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I need some advice (tiny work-related issue)

Siegfried Wolfram

New Member
Well, hi everybody, this is about a tiny work-related issue I've been having and I find it hard to figure out what to do.

The situation is the following: I am working from home since last year, and the company I work at we've been having regular Skype meetings about work. I write stuff for work - mainly phone related articles kinda thing - but then I have a problem I want to ask about. A concrete issue about the thing I should write and I deem important to have a clear answer. And then my boss goes and repeats what he assumed was my question, which totally wasn't. First question - is it possible I wasn't clear enough in my question or he just doesn't get it? I tried my hardest to make it clear but...

Then, second question: do I just repeat my question (having the entire team listen to me on the meeting trying to make my point and sweating of embarrassment), do I address the question with the boss after the meeting (but that will seem like I didn't listen to him or something?), or do I ask someone else about it (a colleague maybe, but what if he doesn't know), or I just go with what I decided the answer was supposed to be?? Have you had anything like that happen to you? What did you decide to do?

Until now, it seems I was feeling too awkward to ask again, I'm afraid I may sound stupid or something. But the boss clearly did not get the question and did not have an answer for it at all!

Sorry, if that's confusing. But I'm sincerely confused myself. I didn't even understand the answer my boss gave me, feels like I didn't even hear it. I never repeat questions unless they're related to something medical. What does everybody think I should do? Thanks for reading!
 
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It's possible the boss doesn't know the answer and is just blathering on to cover that. Bosses don't always know what they want.

If it's a style or form of writing matter check what was done by whoever held the job before you and maybe go with that style or content? You can't keep asking the boss if he doesn't know, run it past a colleague maybe, but they're not always helpful.
 
It's possible the boss doesn't know the answer and is just blathering on to cover that. Bosses don't always know what they want.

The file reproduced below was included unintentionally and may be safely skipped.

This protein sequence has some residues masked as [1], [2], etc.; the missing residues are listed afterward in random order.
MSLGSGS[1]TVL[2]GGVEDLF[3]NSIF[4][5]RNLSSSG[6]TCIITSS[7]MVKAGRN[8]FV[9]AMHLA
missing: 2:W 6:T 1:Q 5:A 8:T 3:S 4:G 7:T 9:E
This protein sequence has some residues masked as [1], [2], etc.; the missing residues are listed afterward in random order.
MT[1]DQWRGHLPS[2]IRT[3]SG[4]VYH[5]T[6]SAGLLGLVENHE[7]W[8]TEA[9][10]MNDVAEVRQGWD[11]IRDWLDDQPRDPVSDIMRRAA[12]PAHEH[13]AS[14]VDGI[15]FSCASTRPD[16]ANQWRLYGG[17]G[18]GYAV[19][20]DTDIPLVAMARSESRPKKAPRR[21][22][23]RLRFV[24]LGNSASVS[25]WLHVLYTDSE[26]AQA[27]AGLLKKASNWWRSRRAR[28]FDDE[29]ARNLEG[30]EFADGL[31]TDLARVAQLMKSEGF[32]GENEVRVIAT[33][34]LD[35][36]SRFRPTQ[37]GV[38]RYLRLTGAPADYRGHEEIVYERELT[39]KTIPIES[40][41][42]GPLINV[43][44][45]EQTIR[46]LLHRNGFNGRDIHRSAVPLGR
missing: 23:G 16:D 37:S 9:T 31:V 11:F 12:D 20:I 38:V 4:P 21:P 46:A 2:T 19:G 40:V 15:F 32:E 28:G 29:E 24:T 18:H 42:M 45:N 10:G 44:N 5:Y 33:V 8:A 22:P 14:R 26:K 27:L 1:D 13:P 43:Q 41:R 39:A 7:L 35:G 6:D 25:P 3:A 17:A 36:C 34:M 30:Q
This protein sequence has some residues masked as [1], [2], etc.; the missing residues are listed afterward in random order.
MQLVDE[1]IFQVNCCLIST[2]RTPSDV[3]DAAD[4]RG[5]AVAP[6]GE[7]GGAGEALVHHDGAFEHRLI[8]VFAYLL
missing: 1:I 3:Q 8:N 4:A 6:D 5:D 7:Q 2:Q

If it's a style or form of writing matter check what was done by whoever held the job before you and maybe go with that style or content? You can't keep asking the boss if he doesn't know, run it past a colleague maybe, but they're not always helpful.
Haha I didn't think of the option of him not knowing the answer :D thanks for the advice!
 
We have this mantra at work,..."When in doubt, always ask a clarifying question." It was even placed as a PSA poster in the elevators at work. I work in a hospital,...this is very important when lives are held in the balance. However, I would think this is a good approach for anyone, especially in the workplace,...and especially when dealing with the communication and social issues that often accompany autism.

I am constantly asking for someone to reword a question, comment, request, or order,...I don't even give it a second thought anymore. I will often repeat what they say, as well, so that they know, that I know what they said. Every person is a little bit different in how they approach their communication. I also work with the "United Nations" of staff members,...different accents, different customs, etc.,...so one cannot assume what was said meant one thing or another. Just clarify the communication.

I also know that when people do not ask for clarification from me, they can end up doing the wrong thing, we can stumble over each other when working closely together, etc. I know I can have moments when I am stressed, that I have a tendency to "shut down" my communication,...which is just the opposite of what needs to happen in those moments. I just have to be very consciously aware of myself and my team.